Updated Forgotten Middle Study Finds Middle-Income Seniors Increasing 89 Percent by 2033
Updated: Sep 28, 2022
Many Middle-Income Seniors Will Not Be Able to Pay for Long-Term Care and Housing in 10 Years. By 2033, more than 11 million middle-income seniors aged 75 and older may not be able to pay for assisted living and are also unlikely to qualify for Medicaid.
In an update of their groundbreaking “Forgotten Middle” study, researchers from NORC at the University of Chicago find that the middle-income cohort of seniors will grow by 7.5 million (89 percent) from 2018 to 2033. The study also found that seniors are becoming more racially and ethnically diverse, with people of color making up 22 percent of this middle-income population in 2033.
Funded by The SCAN Foundation, this new analysis examines the size, demographics, health needs, and financial resources of middle-income seniors aged 75 and older in 2033. As people age, they may experience increasing health needs, deteriorating mobility, and cognitive impairment. These conditions can make it challenging for seniors to live independently in their homes without additional caregiving support. While many people rely on unpaid caregiving from family and friends, others will require paid support. For those who need or want it, assisted living is an important housing and care alternative. “Without a comprehensive long-term care system in this country, for all but the lowest-income individuals, the costs of senior housing and caregiving support falls to seniors and their families,” said Caroline Pearson, senior vice president at NORC and the lead author. “Sadly, most middle-income seniors may not have the financial resources to pay for the care they want and need.”
Key findings from the study illustrate the likely need many seniors will experience regarding long-term care and housing, including:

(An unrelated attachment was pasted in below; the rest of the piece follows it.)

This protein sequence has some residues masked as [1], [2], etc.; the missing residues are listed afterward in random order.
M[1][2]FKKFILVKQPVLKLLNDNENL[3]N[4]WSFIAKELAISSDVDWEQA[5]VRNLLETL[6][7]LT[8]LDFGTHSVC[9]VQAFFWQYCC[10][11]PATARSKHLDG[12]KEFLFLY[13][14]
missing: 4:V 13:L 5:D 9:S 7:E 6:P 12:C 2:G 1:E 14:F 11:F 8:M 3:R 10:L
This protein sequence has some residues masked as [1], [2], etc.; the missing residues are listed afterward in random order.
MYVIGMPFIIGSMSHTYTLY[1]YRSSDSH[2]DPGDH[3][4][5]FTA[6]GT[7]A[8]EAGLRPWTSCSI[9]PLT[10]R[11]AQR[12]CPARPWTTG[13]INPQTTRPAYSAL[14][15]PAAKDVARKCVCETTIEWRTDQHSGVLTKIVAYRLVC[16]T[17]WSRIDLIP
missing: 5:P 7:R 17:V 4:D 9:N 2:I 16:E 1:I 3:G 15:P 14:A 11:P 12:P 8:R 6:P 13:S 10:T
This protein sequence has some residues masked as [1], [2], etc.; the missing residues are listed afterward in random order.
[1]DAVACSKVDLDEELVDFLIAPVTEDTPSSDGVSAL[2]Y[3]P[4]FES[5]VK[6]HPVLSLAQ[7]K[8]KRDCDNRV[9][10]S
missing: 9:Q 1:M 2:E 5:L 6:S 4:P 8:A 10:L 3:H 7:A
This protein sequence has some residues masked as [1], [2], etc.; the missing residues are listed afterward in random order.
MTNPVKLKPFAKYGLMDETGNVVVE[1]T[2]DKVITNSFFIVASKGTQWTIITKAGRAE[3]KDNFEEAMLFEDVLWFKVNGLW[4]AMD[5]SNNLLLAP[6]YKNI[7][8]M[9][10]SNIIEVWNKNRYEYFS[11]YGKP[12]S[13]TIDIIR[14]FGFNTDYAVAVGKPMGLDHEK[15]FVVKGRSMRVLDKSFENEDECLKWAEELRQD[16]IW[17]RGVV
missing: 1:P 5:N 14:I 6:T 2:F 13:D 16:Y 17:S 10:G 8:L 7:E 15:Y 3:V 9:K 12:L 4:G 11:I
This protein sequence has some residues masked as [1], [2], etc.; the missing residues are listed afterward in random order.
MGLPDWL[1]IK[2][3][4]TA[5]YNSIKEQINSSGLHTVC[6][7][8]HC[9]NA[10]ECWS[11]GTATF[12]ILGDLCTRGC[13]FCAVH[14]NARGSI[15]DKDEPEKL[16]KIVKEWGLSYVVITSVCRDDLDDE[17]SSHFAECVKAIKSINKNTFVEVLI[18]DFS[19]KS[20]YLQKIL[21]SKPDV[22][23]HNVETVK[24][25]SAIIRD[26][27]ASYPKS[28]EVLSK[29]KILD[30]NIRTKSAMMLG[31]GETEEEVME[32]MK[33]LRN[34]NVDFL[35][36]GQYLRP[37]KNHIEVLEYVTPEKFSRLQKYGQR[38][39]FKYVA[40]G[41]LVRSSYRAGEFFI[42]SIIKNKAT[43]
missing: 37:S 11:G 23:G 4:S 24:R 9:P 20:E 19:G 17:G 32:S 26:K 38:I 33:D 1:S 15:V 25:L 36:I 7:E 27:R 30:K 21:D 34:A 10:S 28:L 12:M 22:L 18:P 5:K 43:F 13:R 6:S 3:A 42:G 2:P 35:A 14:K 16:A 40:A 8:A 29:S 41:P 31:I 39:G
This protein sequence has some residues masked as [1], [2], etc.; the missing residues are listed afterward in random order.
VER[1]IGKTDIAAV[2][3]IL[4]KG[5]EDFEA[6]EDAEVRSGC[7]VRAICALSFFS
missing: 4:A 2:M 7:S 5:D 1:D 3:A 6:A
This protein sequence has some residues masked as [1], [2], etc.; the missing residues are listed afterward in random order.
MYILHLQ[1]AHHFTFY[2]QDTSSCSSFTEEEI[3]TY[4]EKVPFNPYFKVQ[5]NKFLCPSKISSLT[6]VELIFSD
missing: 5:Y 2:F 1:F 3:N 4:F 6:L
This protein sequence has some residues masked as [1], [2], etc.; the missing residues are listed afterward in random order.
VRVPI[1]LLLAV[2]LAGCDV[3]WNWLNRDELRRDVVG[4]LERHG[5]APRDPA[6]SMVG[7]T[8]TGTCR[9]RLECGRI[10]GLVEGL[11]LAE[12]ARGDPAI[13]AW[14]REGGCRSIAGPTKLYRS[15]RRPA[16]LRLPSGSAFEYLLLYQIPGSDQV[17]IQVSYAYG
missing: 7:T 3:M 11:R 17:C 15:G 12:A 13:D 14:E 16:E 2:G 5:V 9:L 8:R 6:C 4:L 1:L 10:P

Future seniors are less likely to be married, and many do not have children living nearby.
Among middle-income seniors, more than half will have three or more chronic conditions, and 56 percent will have mobility limitations.
One in three seniors will face cognitive impairments, with that percentage growing to 40 percent for those 85 and older.
In 2033, 72 percent of middle-income seniors (11.5 million) will have less than $65,000 in income and annuitized assets—the average amount needed to pay for private assisted living and medical care. Even if these seniors sold their homes, 6.1 million (39 percent) would still have insufficient resources to pay those annual costs. “Eleven-and-a-half million older adults won’t qualify for public assistance and will most likely be unable to pay for their long-term care and assisted living,” said Dr. Sarita A. Mohanty, president and CEO of The SCAN Foundation. “Homeowners may be forced to sell their homes and even then, many will not be able to afford their needs.” “In addition to the urgent problem elucidated by these new findings, NORC’s work also shows us that the middle-income, older adult population is becoming more racially and ethnically diverse. We need a long-term care system and one that is responsive to the cultural needs and preferences of a more diverse set of older adults and families,” added Mohanty. Methodology
This analysis relies on the Health and Retirement Study (HRS), using 2018 as a base year. Researchers at NORC examined individuals who were aged 60 and older in 2018 since they will be aged 75 or older in 2033. For each of these individuals in the sample, the researchers modeled the probability of living to 2033 for inclusion in the future seniors cohort.
The researchers then examined the time-invariate demographic attributes of this group, such as gender, race, and education. They estimated people’s health, cognitive function, and mobility status assuming the same rates of these conditions that exist in the 2018 population, for each demographic subgroup.
The researchers also modeled these individuals’ future financial resources, starting from their actual income and assets in 2018. They grew these assets based on the historical rate of change for each type of financial resource and annuitized assets across individual’s life expectancy.
The researchers analyzed financial resources at an individual level instead of a household basis, as is common. By characterizing resources at an individual level, the research is better able to account for differences in life expectancy and health needs of spouses. This also enables us to compare resources against annual housing and care costs.
The analysis’ measure of financial resources includes income streams (i.e., Social Security) and annuitized assets (i.e., retirement savings or mutual funds). For some seniors, adult children may make financial contributions to support their senior housing and care, though this analysis does not assume any financial support from adult children. The researchers include information about housing equity but hold this separately, as some individuals may be reluctant to sell their home or may have a spouse who continues to live in the home. Additionally, some seniors may want to retain their home as a “nest egg” to protect against outliving their assets or having a catastrophic health event.
Read the full methodology here.